Hello everybody! Without a doubt we can all agree that chemicals affect the growth and development, both good and bad, of organisms be they blades or grass or a human being. Therefore it is logical that a developing brain is particularly sensitive and vulnerable to the powerfully detrimental effects of some drugs; that is why expectant mothers are advised to avoid tobacco, alcohol, anti-depressants, etc. As for me, I was 21 when I smoked my first joint, (Oaxacan Highland), which literally "blew my mind!" LOL! It was reputedly, according to D J Short, some of the world's most potent at that time, (1967), and perhaps the strongest of all time? So I have had a 50-year love affair with cannabis, the only lady in my life who never let me down and has always been the partner I could count on. Although I consider myself one of the older dedicated members of the Cannabis Fraternity, I am still willing to look at the good, the bad and the ugly side of this sacred sacrament that I daily "worship." (gotta luv that wild zamaldelica1) LOL! So saying, I reckon that I am able to separate the "baby" (feelgood) from the "bathwater" (side effects) of cannabis consumption, the same way I can admire the structure (baby) of the notorious Roman Coliseum on the one hand, while being repulsed by the centuries of horrific gladiatorial contests, animal and human sacrifices (bathwater) perpetrated within it's blood-soaked arena. Another metaphor is the gold particles (baby) extracted from it's gold-bearing ore (bathwater). Another is the nourishment (baby) our digestive system extracts from the inert mass of roughage (bathwater). Isn't that a rational concession of a balanced approach regarding coming to terms with the dualistic good/bad nature of life on earth? Accordingly, I think that any potential type of bias is avoided and dispelled by carefully scrutinizing both sides of an issue before any final judgment is contemplated. But I have not come to any final decision about ANYTHING, for the more informed I become about a given subject, the more I see that both sides of an issue deserve consideration into perpetuity. That is because hidden factors of any phenomena are constantly coming to light, therefore altering it's apparent observable dynamics. That is why, at age 70, I am not "stuck" in my 1960's youthful milieu, but am still able to maintain a flexible "reality paradigm" attitude that is responsive to an ever-increasing recognition of the hidden, occult dimension of existence. (I constantly search for new horizons in which new possibilities are unfolding.) Additionally, after reading a High Times article years ago about compensating for any possible negative health effects from cannabis usage, I started applying those simple corrective health measures into my daily routine. Now I religiously perform a light dumbbell weight training regimen, (including 70 abdominal crunches and 40 leg-raises), 3 times a week, although I drink beer and wine, otherwise I consume ONLY distilled H2O for its amazing cellular detox benefits, (I make coffee and tea with it), I avoid strong distilled spirits, and I constantly incorporate other new findings into my fund of knowledge, such as the cautionary and controversial LED thread I recently began here at icmag. So with me it is never an "either/or" resolution, but a "ronin wave man" stance in which I "roll with the punches" that life has dealt me, which situation I know that many of you have also encountered throughout your "rollercoaster" life's adventure. In closing, please consider that our brains are not mere test-tube-and-Bunsen-burner chemistry sets meant for us to recklessly experiment with; for our delicate and fragile brains are sensitive instruments that are windows to this mysterious universe in which our planet Earth is but a microscopic grain of sand swirling around in an ocean of time. In closing, here are 2 of my favorite quotes that remind me that there is always more to understand about ourselves and the magical, holographic, reflexive YOUniverse in which we all move, live and have our being.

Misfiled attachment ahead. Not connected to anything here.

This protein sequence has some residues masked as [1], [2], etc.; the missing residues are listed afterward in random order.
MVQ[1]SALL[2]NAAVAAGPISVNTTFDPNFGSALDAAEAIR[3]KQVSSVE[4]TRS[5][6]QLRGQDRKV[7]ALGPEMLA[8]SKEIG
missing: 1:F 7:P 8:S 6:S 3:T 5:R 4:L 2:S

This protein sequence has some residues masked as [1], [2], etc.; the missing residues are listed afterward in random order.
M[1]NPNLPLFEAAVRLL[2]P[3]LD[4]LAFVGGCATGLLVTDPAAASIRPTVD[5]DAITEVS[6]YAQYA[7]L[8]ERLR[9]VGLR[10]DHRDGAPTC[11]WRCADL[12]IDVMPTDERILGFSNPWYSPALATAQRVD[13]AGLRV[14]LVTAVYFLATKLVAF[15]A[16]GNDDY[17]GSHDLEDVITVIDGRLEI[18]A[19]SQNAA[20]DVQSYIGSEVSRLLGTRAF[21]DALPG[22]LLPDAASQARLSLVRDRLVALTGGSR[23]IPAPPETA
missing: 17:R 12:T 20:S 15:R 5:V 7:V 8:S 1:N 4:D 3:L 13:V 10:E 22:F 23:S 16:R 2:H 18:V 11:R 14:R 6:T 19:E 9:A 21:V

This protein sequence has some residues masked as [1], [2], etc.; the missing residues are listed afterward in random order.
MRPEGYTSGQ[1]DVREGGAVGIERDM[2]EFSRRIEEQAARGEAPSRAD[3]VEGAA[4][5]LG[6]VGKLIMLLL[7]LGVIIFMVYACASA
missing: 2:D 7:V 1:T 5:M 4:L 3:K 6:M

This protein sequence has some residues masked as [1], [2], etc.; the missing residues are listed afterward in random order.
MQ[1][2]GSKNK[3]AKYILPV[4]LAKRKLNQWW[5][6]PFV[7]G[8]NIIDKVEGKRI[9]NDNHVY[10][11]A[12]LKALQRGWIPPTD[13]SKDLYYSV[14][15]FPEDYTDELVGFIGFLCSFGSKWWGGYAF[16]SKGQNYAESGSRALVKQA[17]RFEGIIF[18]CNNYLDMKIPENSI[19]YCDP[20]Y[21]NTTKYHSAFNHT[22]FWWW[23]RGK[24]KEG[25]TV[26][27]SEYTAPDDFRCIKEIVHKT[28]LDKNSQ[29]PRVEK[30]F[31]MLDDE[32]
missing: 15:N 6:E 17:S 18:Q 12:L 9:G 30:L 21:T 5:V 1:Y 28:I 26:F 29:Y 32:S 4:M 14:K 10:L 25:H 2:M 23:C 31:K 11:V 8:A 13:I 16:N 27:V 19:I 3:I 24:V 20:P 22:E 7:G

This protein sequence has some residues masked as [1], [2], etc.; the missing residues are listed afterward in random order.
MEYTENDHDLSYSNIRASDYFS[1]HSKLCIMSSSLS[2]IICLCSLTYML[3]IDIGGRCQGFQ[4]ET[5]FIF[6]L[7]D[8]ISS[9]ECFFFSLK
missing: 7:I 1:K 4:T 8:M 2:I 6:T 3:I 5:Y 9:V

There are more things in heaven and earth, Horatio, that are dreamt of in your philosophy. -- Shakespeare -- Hamlet
'Tis strange - but true; for truth is always strange; Stranger than fiction. -- Lord Byron (1788-1824)
A Harvard-Northwestern study has found differences between the brains of young adult marijuana smokers and those of nonsmokers. In these composite scans, colors represent the differences — in the shape of the amygdala, top, and nucleus accumbens. Yellow indicates areas that are most different, red the least. Half of the 40 test subjects were nonusers; half reported smoking for one to six years and showed no signs of dependence. Besides the seven light smokers, nine used three to five days a week and four used, on average, daily. All smokers showed abnormalities in the shape, density and volume of the nucleus accumbens, which is at the core of motivation, the core of pleasure and pain, and every decision that you make.
This Is Your Brain on Drugs
The gray matter of the nucleus accumbens, the walnut-shaped pleasure center of the brain, was glowing like a flame, showing a notable increase in density. “It could mean that there’s some sort of drug learning taking place,” speculated Jodi Gilman, at her computer screen at the Massachusetts General Hospital
Center for Addiction Medicine. Was the brain adapting to marijuana exposure, rewiring the reward system to demand the drug?
Dr. Gilman was reviewing a composite scan of the brains of 20 pot smokers, ages 18 to 25. What she and fellow researchers at Harvard and Northwestern University
found within those scans surprised them. Even in the seven participants who smoked only once or twice a week, there was evidence of structural differences
in two significant regions of the brain. The more the subjects smoked, the greater the differences. (continued)